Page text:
• Rev. Joel L. Tolbert

Holiday Blues

Something odd happens around the holidays. Some folks feel the pressure of gathering together as a healthy, happy family, but just cannot because they aren't.


Maybe they lost a loved one to death in the last year, and that death still stings too much to enjoy a gathering. Maybe an old disagreement has still not been aired and reconciled, and proximity to the other feels impossible. Maybe forgiveness is being withheld, or judgment is being cast, and there's too much resentment or defensiveness. Maybe someone has a habit or addiction that makes it unsafe or unwise to gather together. Maybe some are vaccinated and some are not, and they just don't understand the other anymore.


These end-of-year holidays seem to increase the social pressure to gather together and at least pretend like everything is almost normal. But the brokenness feels to high a bar to jump. So the blues of broken relationships feels deeper and darker when there is this holiday pressure.


Families get broken in all kinds of ways. The scriptures are full of broken and scattered families. Matriarchs and patriarchs die, and the siblings scatter. Parents and children have an encounter or disagreement and find themselves divided. Partners in life betray or lie, and a family is broken apart.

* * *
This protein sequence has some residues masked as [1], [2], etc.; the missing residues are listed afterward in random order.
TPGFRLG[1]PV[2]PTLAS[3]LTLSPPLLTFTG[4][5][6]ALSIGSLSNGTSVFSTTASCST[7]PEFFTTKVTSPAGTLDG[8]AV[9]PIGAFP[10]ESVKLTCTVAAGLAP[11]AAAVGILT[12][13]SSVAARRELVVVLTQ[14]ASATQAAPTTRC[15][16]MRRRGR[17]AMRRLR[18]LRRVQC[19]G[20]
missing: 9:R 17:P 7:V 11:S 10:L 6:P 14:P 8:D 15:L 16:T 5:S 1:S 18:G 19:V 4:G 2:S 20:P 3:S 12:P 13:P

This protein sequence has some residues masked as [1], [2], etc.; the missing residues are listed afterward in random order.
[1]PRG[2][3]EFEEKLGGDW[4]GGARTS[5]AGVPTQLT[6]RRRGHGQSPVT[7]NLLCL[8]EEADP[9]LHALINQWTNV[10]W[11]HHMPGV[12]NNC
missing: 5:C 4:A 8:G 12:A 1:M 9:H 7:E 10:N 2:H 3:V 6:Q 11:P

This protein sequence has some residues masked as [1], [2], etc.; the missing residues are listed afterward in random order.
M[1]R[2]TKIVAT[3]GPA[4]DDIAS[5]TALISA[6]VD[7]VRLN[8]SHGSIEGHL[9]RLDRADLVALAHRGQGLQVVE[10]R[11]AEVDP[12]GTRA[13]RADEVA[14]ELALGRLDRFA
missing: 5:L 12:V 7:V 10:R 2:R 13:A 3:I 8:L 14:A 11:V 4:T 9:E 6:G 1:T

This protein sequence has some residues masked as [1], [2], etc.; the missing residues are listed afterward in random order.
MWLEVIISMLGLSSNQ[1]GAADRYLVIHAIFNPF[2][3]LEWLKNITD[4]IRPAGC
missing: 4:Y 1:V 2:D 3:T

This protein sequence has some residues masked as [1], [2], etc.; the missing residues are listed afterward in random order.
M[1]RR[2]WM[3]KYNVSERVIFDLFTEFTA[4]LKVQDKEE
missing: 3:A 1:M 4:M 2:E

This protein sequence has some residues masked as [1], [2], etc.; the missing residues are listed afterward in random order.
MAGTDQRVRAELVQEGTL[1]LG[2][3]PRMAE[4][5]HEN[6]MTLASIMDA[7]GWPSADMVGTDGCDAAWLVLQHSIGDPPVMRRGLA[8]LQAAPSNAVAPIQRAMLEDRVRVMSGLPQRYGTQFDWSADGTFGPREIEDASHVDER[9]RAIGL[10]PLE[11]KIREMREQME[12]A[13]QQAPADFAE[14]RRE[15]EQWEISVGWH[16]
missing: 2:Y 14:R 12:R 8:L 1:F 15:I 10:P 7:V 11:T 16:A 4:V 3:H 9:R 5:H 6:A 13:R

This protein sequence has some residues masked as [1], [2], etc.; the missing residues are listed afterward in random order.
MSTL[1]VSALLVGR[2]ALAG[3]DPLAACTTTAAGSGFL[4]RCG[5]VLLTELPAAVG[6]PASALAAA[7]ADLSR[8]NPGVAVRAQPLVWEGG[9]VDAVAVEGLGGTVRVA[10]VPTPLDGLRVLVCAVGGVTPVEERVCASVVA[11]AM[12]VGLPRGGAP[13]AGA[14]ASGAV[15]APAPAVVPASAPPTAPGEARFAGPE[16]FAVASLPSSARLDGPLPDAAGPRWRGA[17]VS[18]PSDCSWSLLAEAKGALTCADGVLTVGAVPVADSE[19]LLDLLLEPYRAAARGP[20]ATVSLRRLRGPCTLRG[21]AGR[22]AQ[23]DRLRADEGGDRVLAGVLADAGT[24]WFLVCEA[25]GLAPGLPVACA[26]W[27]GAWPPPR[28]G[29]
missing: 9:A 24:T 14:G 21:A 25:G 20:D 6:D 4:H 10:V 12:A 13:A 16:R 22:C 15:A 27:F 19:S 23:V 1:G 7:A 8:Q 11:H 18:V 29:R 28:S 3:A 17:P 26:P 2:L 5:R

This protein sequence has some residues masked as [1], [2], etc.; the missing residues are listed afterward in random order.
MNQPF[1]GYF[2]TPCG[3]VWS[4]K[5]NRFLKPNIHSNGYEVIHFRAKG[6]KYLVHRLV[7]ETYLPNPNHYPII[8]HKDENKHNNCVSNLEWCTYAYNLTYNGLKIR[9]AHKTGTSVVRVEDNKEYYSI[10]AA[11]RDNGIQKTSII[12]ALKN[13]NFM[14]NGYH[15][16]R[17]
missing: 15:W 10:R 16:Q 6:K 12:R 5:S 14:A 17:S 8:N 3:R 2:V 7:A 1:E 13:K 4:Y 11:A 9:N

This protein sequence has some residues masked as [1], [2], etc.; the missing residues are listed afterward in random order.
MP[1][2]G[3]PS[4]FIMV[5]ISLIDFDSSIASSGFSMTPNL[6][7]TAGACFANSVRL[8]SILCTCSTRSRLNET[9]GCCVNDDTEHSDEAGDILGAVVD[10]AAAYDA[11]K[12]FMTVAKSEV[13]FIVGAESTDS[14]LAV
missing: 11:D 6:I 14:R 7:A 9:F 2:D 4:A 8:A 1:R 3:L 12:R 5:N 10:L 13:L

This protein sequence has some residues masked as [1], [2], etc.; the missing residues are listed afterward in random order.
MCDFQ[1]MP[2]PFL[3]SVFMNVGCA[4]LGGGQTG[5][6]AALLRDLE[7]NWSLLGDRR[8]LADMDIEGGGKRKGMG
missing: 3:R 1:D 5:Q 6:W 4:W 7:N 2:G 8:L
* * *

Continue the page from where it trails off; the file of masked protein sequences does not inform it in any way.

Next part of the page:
These things happen in Scripture and are not edited out. Scripture does not write down the Instagram/Facebook filtered smiling happy family if it wasn't truly happy. It tells the truth. It nudges Jacob and Esau back toward one another for their big hug. It nudges Joseph and all his family toward one another together once again in Egypt. Scripture honestly remembers and retells the story of the pain, death, betrayal, or conflict that broke things apart. Then Scripture points to hope and reconciliation not around or despite that brokenness, but through it.


My prayer this holiday season is for peace and healing in our families. I pray broken relationships come back together. I pray those who are hurt or angry will gently speak truth to one another in love, and find grace and forgiveness flowing again in both directions. I pray people will speak honestly about their feelings, and claim full responsibility for their part in the brokenness without attacking or accusing (or even reminding) the other of their part. I pray somehow the relationships in and around this church will inch toward wholeness.


We worship a child born in a manger whom we call Prince of Peace. If he truly is our Lord, then let's invite his peace into our relationships. Let's not strive for the peace the world gives, a peace only when someone is wounded and the other victorious. Let's strive for his peace, one where humility, service, sacrifice, and love wash away what was, and begin again a new life and relationship.

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